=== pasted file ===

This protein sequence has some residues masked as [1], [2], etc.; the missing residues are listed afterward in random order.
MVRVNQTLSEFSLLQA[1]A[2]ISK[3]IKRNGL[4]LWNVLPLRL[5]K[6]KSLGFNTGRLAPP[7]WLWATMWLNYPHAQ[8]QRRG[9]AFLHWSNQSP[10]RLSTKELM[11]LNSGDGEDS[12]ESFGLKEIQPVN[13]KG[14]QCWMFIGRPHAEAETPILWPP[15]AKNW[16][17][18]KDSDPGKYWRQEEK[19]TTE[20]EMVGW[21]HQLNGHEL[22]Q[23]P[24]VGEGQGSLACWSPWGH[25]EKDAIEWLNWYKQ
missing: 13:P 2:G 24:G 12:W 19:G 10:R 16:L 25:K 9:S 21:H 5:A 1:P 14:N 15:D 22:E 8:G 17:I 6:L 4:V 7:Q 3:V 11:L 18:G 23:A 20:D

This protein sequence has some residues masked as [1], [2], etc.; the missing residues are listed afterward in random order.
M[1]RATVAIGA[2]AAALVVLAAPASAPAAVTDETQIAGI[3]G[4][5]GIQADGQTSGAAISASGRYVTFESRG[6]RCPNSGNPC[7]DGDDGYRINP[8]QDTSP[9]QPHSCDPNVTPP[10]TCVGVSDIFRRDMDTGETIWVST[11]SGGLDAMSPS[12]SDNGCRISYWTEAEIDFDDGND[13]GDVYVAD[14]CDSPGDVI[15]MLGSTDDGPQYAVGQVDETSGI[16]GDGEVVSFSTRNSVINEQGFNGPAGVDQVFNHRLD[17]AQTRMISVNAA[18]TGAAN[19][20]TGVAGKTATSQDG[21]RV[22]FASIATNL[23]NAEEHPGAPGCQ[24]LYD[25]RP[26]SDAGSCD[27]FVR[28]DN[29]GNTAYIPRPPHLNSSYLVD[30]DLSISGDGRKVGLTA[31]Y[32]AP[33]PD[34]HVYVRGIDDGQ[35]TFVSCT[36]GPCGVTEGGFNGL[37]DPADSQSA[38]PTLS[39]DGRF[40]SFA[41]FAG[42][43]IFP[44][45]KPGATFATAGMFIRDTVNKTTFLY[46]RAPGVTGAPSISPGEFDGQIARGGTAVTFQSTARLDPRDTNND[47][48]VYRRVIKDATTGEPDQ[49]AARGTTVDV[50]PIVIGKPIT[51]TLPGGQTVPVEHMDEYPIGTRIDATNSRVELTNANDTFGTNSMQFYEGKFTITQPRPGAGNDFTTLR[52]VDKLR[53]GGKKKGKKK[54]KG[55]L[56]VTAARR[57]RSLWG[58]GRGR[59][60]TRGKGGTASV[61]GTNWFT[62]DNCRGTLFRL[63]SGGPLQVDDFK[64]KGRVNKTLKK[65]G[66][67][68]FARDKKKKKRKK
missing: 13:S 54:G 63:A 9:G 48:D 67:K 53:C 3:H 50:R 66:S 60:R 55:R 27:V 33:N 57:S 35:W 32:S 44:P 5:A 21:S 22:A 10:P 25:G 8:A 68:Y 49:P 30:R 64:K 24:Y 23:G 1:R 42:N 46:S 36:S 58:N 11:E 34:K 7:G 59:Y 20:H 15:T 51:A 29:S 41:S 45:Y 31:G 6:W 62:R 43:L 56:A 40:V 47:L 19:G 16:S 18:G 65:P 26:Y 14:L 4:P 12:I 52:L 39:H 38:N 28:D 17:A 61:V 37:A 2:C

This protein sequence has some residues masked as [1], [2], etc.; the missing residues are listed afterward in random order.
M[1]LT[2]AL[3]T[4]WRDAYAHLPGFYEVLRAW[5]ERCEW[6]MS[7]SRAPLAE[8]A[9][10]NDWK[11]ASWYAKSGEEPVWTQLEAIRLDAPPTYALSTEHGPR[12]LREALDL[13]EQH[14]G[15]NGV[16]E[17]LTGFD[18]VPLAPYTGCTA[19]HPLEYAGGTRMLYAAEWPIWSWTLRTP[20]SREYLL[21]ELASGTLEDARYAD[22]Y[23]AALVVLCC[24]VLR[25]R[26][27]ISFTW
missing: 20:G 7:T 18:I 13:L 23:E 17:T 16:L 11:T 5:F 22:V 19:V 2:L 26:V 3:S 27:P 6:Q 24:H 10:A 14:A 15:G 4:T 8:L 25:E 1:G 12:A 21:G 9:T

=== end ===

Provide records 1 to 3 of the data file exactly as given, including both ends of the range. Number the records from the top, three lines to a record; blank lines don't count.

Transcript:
This protein sequence has some residues masked as [1], [2], etc.; the missing residues are listed afterward in random order.
MVRVNQTLSEFSLLQA[1]A[2]ISK[3]IKRNGL[4]LWNVLPLRL[5]K[6]KSLGFNTGRLAPP[7]WLWATMWLNYPHAQ[8]QRRG[9]AFLHWSNQSP[10]RLSTKELM[11]LNSGDGEDS[12]ESFGLKEIQPVN[13]KG[14]QCWMFIGRPHAEAETPILWPP[15]AKNW[16][17][18]KDSDPGKYWRQEEK[19]TTE[20]EMVGW[21]HQLNGHEL[22]Q[23]P[24]VGEGQGSLACWSPWGH[25]EKDAIEWLNWYKQ
missing: 13:P 2:G 24:G 12:W 19:G 10:R 16:L 25:K 9:S 21:H 5:A 1:P 14:N 15:D 22:E 8:G 17:I 6:L 4:V 7:Q 3:V 11:L 18:G 23:A 20:D

This protein sequence has some residues masked as [1], [2], etc.; the missing residues are listed afterward in random order.
M[1]RATVAIGA[2]AAALVVLAAPASAPAAVTDETQIAGI[3]G[4][5]GIQADGQTSGAAISASGRYVTFESRG[6]RCPNSGNPC[7]DGDDGYRINP[8]QDTSP[9]QPHSCDPNVTPP[10]TCVGVSDIFRRDMDTGETIWVST[11]SGGLDAMSPS[12]SDNGCRISYWTEAEIDFDDGND[13]GDVYVAD[14]CDSPGDVI[15]MLGSTDDGPQYAVGQVDETSGI[16]GDGEVVSFSTRNSVINEQGFNGPAGVDQVFNHRLD[17]AQTRMISVNAA[18]TGAAN[19][20]TGVAGKTATSQDG[21]RV[22]FASIATNL[23]NAEEHPGAPGCQ[24]LYD[25]RP[26]SDAGSCD[27]FVR[28]DN[29]GNTAYIPRPPHLNSSYLVD[30]DLSISGDGRKVGLTA[31]Y[32]AP[33]PD[34]HVYVRGIDDGQ[35]TFVSCT[36]GPCGVTEGGFNGL[37]DPADSQSA[38]PTLS[39]DGRF[40]SFA[41]FAG[42][43]IFP[44][45]KPGATFATAGMFIRDTVNKTTFLY[46]RAPGVTGAPSISPGEFDGQIARGGTAVTFQSTARLDPRDTNND[47][48]VYRRVIKDATTGEPDQ[49]AARGTTVDV[50]PIVIGKPIT[51]TLPGGQTVPVEHMDEYPIGTRIDATNSRVELTNANDTFGTNSMQFYEGKFTITQPRPGAGNDFTTLR[52]VDKLR[53]GGKKKGKKK[54]KG[55]L[56]VTAARR[57]RSLWG[58]GRGR[59][60]TRGKGGTASV[61]GTNWFT[62]DNCRGTLFRL[63]SGGPLQVDDFK[64]KGRVNKTLKK[65]G[66][67][68]FARDKKKKKRKK
missing: 13:S 54:G 63:A 9:G 48:D 67:K 53:C 3:H 50:R 66:S 60:R 55:R 27:V 33:N 57:S 35:W 32:S 44:P 5:A 21:S 22:A 10:P 25:G 8:A 68:Y 49:P 30:R 64:K 24:Y 23:G 1:R 42:N 46:S 36:S 58:N 11:E 34:K 7:G 59:Y 20:H 15:T 51:A 29:S 41:S 45:Y 31:G 6:W 62:R 43:L 56:A 40:V 47:L 19:G 16:S 18:G 65:P 26:Y 14:L 4:P 12:I 52:L 39:H 38:N 28:D 17:A 61:V 37:A 2:C

This protein sequence has some residues masked as [1], [2], etc.; the missing residues are listed afterward in random order.
M[1]LT[2]AL[3]T[4]WRDAYAHLPGFYEVLRAW[5]ERCEW[6]MS[7]SRAPLAE[8]A[9][10]NDWK[11]ASWYAKSGEEPVWTQLEAIRLDAPPTYALSTEHGPR[12]LREALDL[13]EQH[14]G[15]NGV[16]E[17]LTGFD[18]VPLAPYTGCTA[19]HPLEYAGGTRMLYAAEWPIWSWTLRTP[20]SREYLL[21]ELASGTLEDARYAD[22]Y[23]AALVVLCC[24]VLR[25]R[26][27]ISFTW
missing: 20:G 7:T 18:I 13:L 23:E 17:T 16:L 11:T 5:F 22:V 19:V 2:L 26:V 3:S 27:P 6:Q 24:H 10:A 14:A 15:G 4:T 8:L 25:E 1:G 12:A 21:G 9:T